Extraordinarily grateful, she inquired of Wieland what Pleyel used as his evidence for her downfall. He recounted that Pleyel told him as he approached Clara’s house, he heard two voices – one Carwin, one Clara – speaking of things that could not be repeated but most assuredly were of an inappropriate sexual nature. Clara was shocked; she could not believe that Carwin had tempted some poor woman into mimicking her own voice. What was even more distressing to her was that she could not think of how to convince Pleyel that she was virtuous and not guilty of the crimes he accused her of; clearly her assertions of her character were not enough and she could not prove that Carwin had a woman mimic her voice. Wieland tried to comfort her, but informed her that Pleyel was planning a journey on the following day. Clara was distressed at this news, for now all the romantic aspirations she had for Pleyel would be destroyed and he still believed that she “coveted pollution, and wedded infamy, when, on the contrary, my heart was the shrine of all purity.” She decided, with the assistance of her brother’s chaise and servant, to go to Pleyel’s farm and talk to him.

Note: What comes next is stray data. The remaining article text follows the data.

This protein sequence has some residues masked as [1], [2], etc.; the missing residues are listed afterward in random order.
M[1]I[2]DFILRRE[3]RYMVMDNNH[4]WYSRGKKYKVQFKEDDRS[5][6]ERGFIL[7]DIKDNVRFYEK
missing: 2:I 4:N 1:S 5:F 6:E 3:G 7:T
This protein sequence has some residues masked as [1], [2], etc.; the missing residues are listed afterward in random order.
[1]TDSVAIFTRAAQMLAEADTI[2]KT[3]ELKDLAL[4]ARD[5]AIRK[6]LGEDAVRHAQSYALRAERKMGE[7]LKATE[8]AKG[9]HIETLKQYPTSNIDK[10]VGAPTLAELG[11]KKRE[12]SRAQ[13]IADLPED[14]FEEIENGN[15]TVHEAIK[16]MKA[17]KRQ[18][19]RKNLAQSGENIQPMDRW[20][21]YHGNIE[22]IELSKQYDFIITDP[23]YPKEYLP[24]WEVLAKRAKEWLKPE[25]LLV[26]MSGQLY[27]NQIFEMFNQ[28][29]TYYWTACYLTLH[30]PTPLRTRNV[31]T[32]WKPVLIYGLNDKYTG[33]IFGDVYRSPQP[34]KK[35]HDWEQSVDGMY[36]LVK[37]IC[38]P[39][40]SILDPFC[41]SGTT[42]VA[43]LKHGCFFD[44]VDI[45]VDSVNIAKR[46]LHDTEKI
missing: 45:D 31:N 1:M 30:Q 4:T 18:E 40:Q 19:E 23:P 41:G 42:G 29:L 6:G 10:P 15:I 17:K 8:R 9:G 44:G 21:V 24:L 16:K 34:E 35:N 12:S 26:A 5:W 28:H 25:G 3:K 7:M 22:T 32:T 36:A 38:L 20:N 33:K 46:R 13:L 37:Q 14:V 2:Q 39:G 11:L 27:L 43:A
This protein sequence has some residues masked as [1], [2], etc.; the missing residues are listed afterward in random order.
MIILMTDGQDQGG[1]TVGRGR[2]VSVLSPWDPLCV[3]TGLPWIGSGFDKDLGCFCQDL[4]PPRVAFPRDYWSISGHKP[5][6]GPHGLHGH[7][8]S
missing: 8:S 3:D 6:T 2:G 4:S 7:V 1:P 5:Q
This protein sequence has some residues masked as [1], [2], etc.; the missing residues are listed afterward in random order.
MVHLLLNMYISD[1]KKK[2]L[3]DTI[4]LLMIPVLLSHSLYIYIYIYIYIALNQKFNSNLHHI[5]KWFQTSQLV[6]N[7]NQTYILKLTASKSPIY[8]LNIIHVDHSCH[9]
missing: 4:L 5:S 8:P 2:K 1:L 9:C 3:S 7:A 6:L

Clara began her journey but immediately felt faint. After a short rest at Mrs. Baynton’s in the city, she resumed her journey to Pleyel’s farm. As she traveled she ruminated on whether or not Pleyel would believe her and if she would be able to cast off these “atrocious imputations,” for “the gulf that separates man from insects is not wider than that which severs the polluted from the chaste among women.” She meditated on Carwin’s power and talents and wondered how she would ever be able to avoid the doom he had planned for her.
When she arrived, her nerves began to fail her and she collapsed into the arms of one of Pleyel’s servants, fearing that he had already departed and her case was to receive no hearing. When she heard he was still within, she gained her strength, knocked on his door, and entered. When Pleyel noticed her, he appeared astonished but his countenance softened into an expression of pity. Clara realized that he was still under the delusion of her depravity but that he now decided to forgive her of her vast crimes. She now knew that her task would be even more difficult.
He spoke to her, calling her “friend” and acknowledging that “the image that I once adored existed only in my fancy.” He expressed that he once believed her a perfect example of womanhood but that he was wrong and perhaps her education was defective. Finally, Clara could not stand it and cried out that he was laboring under false perceptions and was destroying her peace and honor. She sobbed that she could not bear having to defend herself against such horrid accusations that were not true in the slightest, and that she was disconsolate that he chose to believe voices in the night and not her hitherto unsullied word. Should not her character be enough?